October Maple Glory Tree Information


So named because of the glorious red autumn foliage color, October Glory is among the most popular red maples for use in ornamental landscapes, according to the U.S. Forest Service. Able to prosper in well-draining sandy, loam or clay soils that have organic matter, it becomes a well-shaped tree worthy of display in casual garden and formal landscape settings. Grow this variety best in U.S. Department of Agriculture hardiness zones 4b through 9a.


October Glory maple was selected and granted U.S. plant patent #2116 in 1961. It is a cultivar of red maple (Acer rubrum) native to southeastern North America, introduced by William "Bill" Flemer III of Princeton Nursery in Allentown, New Jersey.


Quickly growing into an upright, oval-canopied deciduous tree, October Glory reaches a mature height of 40 to 50 feet and spread of 25 to 35. In very early spring, the red-tinted twigs bear non-showy flowers that collectively create a heightened fluffy reddish display. After pollination by the wind, winged seeds called samaras slowly ripen to reddish green as the three-lobed green leaves mature. In autumn, these leaves reliably turn a vivid orange-red to scarlet before dropping off.

Cultural Considerations

Tolerant of soggy soils, October Glory maple grows nicely on any fertile soil that is not alkaline in pH. Once established, it tolerates droughts with little harm although infrequent, deep irrigation will help retain more foliage in extremely dry periods, especially in regions with hot summers. Locate the tree in a full sun exposure where it will experience at least six to eight hours of direct sunlight daily. Abundant light encourages a well-shaped branching structure and leafy canopy as well as more intense fall foliage coloring.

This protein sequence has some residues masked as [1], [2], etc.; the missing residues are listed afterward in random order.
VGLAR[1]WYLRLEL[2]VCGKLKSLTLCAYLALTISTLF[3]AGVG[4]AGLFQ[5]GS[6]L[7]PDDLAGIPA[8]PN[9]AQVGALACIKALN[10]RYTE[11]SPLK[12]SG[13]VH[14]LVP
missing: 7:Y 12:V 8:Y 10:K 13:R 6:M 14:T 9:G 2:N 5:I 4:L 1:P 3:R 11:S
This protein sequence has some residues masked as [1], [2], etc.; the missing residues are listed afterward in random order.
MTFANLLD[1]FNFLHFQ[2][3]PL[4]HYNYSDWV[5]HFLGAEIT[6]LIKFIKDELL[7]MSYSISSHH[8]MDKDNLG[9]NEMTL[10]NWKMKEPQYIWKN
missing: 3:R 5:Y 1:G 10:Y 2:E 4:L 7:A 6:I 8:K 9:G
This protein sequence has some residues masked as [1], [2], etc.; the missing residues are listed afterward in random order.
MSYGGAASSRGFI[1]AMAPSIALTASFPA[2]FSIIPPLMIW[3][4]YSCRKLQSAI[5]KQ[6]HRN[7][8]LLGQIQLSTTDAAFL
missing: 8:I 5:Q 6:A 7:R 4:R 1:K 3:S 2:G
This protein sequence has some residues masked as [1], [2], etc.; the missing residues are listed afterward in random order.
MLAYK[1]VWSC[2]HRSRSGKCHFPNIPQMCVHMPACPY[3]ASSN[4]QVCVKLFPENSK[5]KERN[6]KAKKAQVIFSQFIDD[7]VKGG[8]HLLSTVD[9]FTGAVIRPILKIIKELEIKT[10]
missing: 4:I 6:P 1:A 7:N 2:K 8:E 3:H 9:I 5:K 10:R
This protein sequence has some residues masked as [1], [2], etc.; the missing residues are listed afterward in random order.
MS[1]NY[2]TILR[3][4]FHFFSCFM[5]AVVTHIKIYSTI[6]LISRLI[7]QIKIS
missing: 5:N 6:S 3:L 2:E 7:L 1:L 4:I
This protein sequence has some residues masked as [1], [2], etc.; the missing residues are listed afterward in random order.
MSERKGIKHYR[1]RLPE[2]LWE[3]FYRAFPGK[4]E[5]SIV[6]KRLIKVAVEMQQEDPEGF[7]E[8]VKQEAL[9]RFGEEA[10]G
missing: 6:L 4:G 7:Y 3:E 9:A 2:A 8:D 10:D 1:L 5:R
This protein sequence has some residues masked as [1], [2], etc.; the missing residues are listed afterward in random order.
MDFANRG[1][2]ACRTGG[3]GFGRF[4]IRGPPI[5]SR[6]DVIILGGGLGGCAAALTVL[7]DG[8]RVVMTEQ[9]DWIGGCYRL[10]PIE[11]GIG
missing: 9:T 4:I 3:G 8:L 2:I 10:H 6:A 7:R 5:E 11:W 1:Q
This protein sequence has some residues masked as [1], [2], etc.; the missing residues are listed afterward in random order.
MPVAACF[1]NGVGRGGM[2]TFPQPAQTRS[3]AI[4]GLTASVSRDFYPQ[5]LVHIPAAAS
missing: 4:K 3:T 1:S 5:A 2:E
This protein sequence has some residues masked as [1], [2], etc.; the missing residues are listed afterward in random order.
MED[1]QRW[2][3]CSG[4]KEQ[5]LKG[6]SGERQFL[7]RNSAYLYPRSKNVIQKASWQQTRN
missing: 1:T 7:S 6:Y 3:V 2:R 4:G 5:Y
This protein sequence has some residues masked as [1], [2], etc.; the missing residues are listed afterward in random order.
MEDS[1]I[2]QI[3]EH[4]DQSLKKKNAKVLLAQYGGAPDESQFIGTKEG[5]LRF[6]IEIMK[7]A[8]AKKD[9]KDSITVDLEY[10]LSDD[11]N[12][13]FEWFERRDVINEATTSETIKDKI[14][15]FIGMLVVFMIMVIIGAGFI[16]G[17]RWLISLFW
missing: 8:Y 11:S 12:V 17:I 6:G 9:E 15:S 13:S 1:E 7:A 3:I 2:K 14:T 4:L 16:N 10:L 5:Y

Grow this nicely shaped maple tree as a lawn shade tree for a park, campus or spacious residential plot. It also makes an attractive street tree when planted in wide median strips or right-of-ways. Its tolerance of wet soils makes it a fine choice for lowland glens on properties or at the edge of ponds or streams.


The root systems of all red maples tend to grow close to the soil surface and may protrude to cause tripping hazards or interfere with lawnmower cutting blades. Turf and other garden plants may not be easy to establish under a red maple tree because of these numerous roots. As red maples mature, the roots can crack and lift hardscape materials like sidewalks, pavers and asphalt. Do not plant October Glory in restricted-edge, narrow planting beds.

Keywords: red maple varieties, October Glory maple, Acer rubrum, shade trees, street trees, red fall foliage

About this Author

James Burghardt has written for "The Public Garden," "Docent Educator," nonprofit newsletters and for horticultural databases, becoming a full-time writer in 2008. He's gardened and worked professionally at public and private gardens in Colorado, Florida, Minnesota, New York, North Carolina and Pennsylvania. He has written articles for eHow and GardenGuides.